aws s3 cp s3://bucket-name/file.txt . - This command downloads a file from an S3 bucket to your local file system.
aws s3 sync local-folder s3://bucket-name - This command syncs the contents of a local folder with an S3 bucket.
aws s3 ls s3://bucket-name - This command lists the objects in an S3 bucket.
aws s3 rm s3://bucket-name/file.txt - This command deletes an object from an S3 bucket.
aws s3 presign s3://bucket-name/file.txt - This command generates a pre-signed URL for an S3 object, which can be used to grant temporary access to the object.
aws s3api list-buckets - This command retrieves a list of all S3 buckets in your AWS account, using the S3 API.
aws ec2 describe-instances - Retrieve information about your EC2 instances.
aws lambda list-functions - List all the Lambda functions in your AWS account.
aws rds describe-db-instances - Get details about your RDS database instances.
aws cloudformation describe-stacks - Retrieve information about your CloudFormation stacks.
aws iam list-users - List all IAM users in your AWS account.
aws sqs list-queues - Get a list of your Amazon Simple Queue Service (SQS) queues.
aws ecs list-services - List all the services in your Amazon Elastic Container Service (ECS) cluster.
aws eks describe-cluster - Get details about your Amazon Elastic Kubernetes Service (EKS) cluster.
Task 1 - Create
AWS_SECRET_ACCESS_KEY from AWS Console
Log in to the AWS Management Console.
Open the IAM service.
Navigate to the "Users" section.
Select the user for whom you want to create access keys.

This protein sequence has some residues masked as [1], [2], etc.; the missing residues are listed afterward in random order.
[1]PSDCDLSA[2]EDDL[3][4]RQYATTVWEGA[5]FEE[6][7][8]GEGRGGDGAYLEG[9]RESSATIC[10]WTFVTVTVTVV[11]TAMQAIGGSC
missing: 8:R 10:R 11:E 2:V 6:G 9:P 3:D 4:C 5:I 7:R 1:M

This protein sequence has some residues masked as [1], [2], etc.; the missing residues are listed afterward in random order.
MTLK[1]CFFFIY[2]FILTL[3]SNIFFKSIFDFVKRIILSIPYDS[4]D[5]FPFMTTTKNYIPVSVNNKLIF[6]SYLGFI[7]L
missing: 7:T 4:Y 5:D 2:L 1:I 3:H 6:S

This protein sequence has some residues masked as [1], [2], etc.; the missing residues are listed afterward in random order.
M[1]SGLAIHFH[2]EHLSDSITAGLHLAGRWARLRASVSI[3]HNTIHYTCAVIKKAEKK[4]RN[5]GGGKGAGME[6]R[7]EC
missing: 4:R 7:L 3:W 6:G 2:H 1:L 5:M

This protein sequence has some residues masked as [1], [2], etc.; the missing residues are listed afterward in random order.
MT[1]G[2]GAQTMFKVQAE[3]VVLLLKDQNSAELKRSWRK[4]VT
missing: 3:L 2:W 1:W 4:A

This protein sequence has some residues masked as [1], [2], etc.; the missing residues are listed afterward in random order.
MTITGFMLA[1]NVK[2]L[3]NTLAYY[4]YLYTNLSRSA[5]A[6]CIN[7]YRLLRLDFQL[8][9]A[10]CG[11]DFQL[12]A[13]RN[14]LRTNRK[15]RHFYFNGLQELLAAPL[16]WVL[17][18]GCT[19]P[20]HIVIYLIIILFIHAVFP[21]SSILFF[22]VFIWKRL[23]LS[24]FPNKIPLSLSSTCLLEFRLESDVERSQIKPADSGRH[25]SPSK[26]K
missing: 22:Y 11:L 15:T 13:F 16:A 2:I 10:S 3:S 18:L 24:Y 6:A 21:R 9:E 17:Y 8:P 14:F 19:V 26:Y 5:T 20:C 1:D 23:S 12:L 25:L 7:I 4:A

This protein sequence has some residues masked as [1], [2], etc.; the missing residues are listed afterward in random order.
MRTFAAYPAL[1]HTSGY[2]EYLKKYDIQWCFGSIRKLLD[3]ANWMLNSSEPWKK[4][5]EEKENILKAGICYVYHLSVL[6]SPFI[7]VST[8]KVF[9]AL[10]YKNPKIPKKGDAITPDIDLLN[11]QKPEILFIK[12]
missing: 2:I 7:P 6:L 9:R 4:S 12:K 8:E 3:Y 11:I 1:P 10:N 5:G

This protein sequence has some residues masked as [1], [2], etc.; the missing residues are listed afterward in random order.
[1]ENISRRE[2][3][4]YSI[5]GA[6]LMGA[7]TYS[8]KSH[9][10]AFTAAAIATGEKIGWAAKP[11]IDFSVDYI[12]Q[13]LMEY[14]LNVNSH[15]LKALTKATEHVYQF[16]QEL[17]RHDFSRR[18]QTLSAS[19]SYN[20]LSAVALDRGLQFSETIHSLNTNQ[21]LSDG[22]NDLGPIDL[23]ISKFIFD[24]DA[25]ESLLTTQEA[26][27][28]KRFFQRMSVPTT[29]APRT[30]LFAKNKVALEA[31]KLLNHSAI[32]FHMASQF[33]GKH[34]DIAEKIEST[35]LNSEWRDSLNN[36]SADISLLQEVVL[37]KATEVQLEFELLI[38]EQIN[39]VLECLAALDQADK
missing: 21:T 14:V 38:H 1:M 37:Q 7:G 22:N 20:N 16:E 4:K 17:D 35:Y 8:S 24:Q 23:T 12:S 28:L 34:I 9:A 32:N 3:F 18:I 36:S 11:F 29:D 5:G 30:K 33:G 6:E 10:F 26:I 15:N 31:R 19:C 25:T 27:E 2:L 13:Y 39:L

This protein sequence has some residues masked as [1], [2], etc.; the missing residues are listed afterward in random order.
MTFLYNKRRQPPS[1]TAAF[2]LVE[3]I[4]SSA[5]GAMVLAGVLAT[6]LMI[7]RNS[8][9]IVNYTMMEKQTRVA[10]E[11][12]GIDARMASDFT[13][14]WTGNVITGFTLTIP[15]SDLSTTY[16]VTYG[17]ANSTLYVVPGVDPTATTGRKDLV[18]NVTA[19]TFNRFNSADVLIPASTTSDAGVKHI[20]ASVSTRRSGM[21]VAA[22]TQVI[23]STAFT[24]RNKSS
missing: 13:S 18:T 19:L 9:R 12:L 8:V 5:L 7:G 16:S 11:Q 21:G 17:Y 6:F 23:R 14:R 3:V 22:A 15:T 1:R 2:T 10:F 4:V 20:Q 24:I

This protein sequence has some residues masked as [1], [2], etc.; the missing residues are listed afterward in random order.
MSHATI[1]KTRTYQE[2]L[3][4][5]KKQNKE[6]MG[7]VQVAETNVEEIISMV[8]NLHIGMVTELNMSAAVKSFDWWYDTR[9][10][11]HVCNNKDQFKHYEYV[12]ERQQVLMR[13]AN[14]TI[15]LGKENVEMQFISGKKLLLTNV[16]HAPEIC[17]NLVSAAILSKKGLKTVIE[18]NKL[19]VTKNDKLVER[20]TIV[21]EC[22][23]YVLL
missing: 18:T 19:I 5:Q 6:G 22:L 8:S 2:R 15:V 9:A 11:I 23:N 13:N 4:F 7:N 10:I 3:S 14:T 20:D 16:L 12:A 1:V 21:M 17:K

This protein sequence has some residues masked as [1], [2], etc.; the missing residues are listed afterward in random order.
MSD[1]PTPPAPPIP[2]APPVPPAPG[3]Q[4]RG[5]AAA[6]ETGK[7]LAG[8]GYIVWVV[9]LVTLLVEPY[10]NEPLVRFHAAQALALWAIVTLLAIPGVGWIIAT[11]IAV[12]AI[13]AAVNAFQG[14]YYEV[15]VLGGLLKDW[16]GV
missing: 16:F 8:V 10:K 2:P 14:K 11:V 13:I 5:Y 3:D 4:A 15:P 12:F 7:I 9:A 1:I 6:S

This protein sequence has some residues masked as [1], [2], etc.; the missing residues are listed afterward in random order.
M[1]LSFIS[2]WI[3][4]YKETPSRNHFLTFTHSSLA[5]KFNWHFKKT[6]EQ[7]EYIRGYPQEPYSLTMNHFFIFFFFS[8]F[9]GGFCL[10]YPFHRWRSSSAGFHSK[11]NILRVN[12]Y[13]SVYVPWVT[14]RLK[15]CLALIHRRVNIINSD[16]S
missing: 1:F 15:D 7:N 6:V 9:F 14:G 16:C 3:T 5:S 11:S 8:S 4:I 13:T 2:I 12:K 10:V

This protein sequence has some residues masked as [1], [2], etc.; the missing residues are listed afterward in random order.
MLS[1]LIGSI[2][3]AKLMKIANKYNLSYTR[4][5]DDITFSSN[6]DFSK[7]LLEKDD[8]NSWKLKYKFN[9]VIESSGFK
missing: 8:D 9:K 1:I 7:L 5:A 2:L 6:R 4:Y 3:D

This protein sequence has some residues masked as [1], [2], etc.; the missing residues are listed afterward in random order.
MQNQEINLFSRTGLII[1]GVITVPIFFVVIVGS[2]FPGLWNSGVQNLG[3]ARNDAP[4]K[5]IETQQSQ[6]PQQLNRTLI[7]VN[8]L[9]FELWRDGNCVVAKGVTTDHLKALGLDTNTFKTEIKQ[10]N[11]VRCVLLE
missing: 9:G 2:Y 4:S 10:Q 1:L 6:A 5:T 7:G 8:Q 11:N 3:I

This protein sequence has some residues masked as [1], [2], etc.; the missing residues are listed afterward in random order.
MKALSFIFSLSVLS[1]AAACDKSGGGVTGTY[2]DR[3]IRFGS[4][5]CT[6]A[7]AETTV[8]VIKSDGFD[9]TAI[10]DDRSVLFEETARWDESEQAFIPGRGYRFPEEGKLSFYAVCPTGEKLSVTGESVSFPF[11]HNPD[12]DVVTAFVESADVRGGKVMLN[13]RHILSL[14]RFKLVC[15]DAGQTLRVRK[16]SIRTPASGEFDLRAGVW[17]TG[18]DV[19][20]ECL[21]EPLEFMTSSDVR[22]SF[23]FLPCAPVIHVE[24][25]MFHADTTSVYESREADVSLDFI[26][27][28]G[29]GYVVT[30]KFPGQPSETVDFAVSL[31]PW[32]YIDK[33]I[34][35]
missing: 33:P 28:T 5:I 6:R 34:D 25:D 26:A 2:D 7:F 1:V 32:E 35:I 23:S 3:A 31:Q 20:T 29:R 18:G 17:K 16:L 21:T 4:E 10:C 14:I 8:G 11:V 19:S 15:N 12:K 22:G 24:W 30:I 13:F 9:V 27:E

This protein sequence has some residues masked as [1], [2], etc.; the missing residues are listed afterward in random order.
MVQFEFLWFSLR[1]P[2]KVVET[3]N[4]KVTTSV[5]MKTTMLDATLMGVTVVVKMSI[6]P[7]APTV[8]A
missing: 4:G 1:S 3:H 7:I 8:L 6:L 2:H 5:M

Open the "Security credentials" tab.
Under the "Access keys" section, click on "Create access key". Use case "Command Line Interface (CLI)"
Take note of the generated
AWS_SECRET_ACCESS_KEY. These will be needed later for configuration.
Task 2 - Setup and Install AWS CLI and Configure Account Credentials
To get started with AWS CLI, follow these steps:
Install AWS CLI on your local machine. Refer to the official AWS CLI documentation for installation instructions tailored to your operating system.
Once installed, open a terminal or command prompt.
Run the following command to configure AWS CLI:
When prompted, enter the AWS_ACCESS_KEY_ID and AWS_SECRET_ACCESS_KEY obtained in Task 1.
Specify your preferred region (e.g.,
us-west-2) and default output format (e.g.,
AWS CLI is now configured with your account credentials. We can verify it's working as expected by checking the available instances in AWS.
aws ec2 describe-instances
By completing these tasks, you have set up IAM programmatic access and the AWS CLI, enabling you to manage your AWS resources efficiently from the command line.
Congratulations on completing Day 42 of the #90DaysOfDevOps Challenge. Today, we dived into the world of IAM Programmatic Access and AWS CLI, exploring how to securely manage access to AWS services and simplify management from the command line. Tomorrow, we will explore S3 Programmatic Access with AWS CLI. Stay tuned!